While politicians, pundits and businessmen are fretting nonstop over the so-called fiscal cliff -- with its predicted tax hikes and spending cuts -- developers and landowners in the nation's capital are licking their chops.

"Either way, we're good," says a developer too gleeful to be quoted by name. "More regulations and more laws equal more lawyers and lobbyists. They are filling up every office building we can put up."

And we Washingtonians wonder why "the American people" beyond the Beltway look askance at the capital, awash in cash while some Main Streets decline. Despite vows and verbiage from the White House and Congress, the federal government has been growing since 1940, and it's still the foundation of our economy.

The National Association of Realtors reported this week that the office vacancy rate in the D.C. region is the lowest in the nation, at 9.6 percent. It's lower still in D.C., where developers are putting up office buildings in all eight wards. Commercial real estate professionals see a second major boom in sight, comparable though different from the mid-1980 land rush when global investors first discovered that the corner of Connecticut and K streets was paved in gold.

"Clearly everything is in play now, not just Northwest and the central business district," says Jim Abdo, who's been pushing development into the neighborhoods for decades. "Every quadrant of the city has a story to tell. All have legitimacy to them."

Ten years ago Abdo had to plead with investors and "naysayers" to back his residential and office buildings in Logan Circle and H Street Northeast. Now he's almost midway through delivering a 1-million-square-foot mix of office, retail and residential near Catholic University in Brookland, a neighborhood no developer knew existed a few years ago.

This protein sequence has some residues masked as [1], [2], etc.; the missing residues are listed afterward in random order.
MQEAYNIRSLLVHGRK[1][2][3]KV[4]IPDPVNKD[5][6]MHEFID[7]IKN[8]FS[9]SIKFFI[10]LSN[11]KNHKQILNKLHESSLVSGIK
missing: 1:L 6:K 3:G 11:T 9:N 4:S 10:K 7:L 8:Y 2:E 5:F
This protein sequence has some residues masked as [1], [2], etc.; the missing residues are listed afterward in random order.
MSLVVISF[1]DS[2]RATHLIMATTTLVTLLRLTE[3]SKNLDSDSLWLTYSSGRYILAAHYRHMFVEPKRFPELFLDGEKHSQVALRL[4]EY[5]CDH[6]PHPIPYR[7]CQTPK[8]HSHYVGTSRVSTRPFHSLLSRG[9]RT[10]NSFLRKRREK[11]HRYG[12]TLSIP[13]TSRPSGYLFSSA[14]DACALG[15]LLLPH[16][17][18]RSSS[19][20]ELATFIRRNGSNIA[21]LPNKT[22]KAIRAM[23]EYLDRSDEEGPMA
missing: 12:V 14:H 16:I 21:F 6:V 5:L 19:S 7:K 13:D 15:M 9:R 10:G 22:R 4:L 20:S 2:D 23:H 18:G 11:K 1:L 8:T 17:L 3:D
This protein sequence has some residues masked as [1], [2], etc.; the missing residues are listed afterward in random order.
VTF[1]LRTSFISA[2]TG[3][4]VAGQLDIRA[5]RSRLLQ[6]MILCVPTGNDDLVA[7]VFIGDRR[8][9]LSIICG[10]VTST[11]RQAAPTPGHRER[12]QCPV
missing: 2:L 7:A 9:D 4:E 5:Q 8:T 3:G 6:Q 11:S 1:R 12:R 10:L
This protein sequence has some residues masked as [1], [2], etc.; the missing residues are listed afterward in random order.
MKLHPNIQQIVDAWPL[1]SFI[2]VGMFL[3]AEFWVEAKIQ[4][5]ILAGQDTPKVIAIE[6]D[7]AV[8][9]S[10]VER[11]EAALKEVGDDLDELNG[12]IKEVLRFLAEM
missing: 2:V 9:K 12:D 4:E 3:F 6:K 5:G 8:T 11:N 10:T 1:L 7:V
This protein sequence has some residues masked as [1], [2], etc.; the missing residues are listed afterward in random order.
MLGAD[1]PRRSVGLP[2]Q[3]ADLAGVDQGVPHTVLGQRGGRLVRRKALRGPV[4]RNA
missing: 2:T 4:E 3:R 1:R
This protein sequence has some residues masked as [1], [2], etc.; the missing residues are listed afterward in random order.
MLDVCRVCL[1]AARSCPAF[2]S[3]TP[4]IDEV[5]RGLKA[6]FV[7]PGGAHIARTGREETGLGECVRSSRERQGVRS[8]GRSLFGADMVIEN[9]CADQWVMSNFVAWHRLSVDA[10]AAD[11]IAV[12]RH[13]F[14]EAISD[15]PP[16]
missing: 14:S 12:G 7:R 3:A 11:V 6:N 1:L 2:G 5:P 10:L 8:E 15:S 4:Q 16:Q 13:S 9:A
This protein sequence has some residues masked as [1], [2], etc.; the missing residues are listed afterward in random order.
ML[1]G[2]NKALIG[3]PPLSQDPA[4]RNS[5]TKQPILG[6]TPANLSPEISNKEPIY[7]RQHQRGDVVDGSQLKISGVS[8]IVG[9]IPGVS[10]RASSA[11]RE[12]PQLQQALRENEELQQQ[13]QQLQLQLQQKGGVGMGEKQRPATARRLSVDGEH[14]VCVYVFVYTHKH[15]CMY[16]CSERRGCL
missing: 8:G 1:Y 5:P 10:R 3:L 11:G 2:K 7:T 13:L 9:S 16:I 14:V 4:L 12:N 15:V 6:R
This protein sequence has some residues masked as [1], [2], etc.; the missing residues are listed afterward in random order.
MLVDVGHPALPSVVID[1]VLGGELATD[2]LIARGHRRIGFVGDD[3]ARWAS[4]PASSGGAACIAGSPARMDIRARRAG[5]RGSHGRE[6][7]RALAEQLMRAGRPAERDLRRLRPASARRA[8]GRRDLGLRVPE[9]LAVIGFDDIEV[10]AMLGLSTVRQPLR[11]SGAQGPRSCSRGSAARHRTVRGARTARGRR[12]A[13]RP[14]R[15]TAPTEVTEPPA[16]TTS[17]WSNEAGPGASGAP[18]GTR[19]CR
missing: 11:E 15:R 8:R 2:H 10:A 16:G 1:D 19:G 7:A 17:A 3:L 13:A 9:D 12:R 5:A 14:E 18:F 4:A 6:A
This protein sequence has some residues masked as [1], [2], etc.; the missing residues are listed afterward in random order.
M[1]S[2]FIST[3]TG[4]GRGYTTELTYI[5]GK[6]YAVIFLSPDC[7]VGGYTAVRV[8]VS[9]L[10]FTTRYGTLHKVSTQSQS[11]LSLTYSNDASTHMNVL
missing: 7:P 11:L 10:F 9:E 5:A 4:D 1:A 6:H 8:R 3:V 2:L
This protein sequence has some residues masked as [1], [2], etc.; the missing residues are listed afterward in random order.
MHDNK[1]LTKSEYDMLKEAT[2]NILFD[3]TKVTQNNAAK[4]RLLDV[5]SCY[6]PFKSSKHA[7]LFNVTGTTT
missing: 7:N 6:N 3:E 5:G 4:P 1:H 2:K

Bulldozers are pushing dirt, and cranes are swinging over ambitious projects from border to border. In Ward 8, Microsoft will set up shop on the St. Elizabeths' campus, which will house the Department of Homeland Security. The development of the former Walter Reed Army Medical Center will transform Georgia Avenue in Ward 4. In Ward 6, developers are remaking the Anacostia River waterfront by Nationals Park and the Maine Avenue fish markets. Office buildings and apartment houses are rising in NOMA, north of Union Station. The buildings planned for the air rights project over Interstate 395 will link Capitol Hill to downtown.

The good news is that development will fatten the District's revenues. Mayor Vincent Gray and the city council are doling out tax breaks to lure technology companies and diversify the tax base, but commercial real estate is still the engine of growth and taxes.

The bad news is that private-sector companies are using less office space, and the District is still pricey for businesses and residents, according to Greg Leisch, founder and CEO of Delta Associates, who says: "We have some tough facts facing us. Transportation is difficult, and it's increasingly expensive to live in the District."

Expensive or not, the District will not plunge off the fiscal cliff. Either way, it will thrive.

Harry Jaffe's column appears on Wednesday. He can be contacted at hjaffe@washingtonian.com.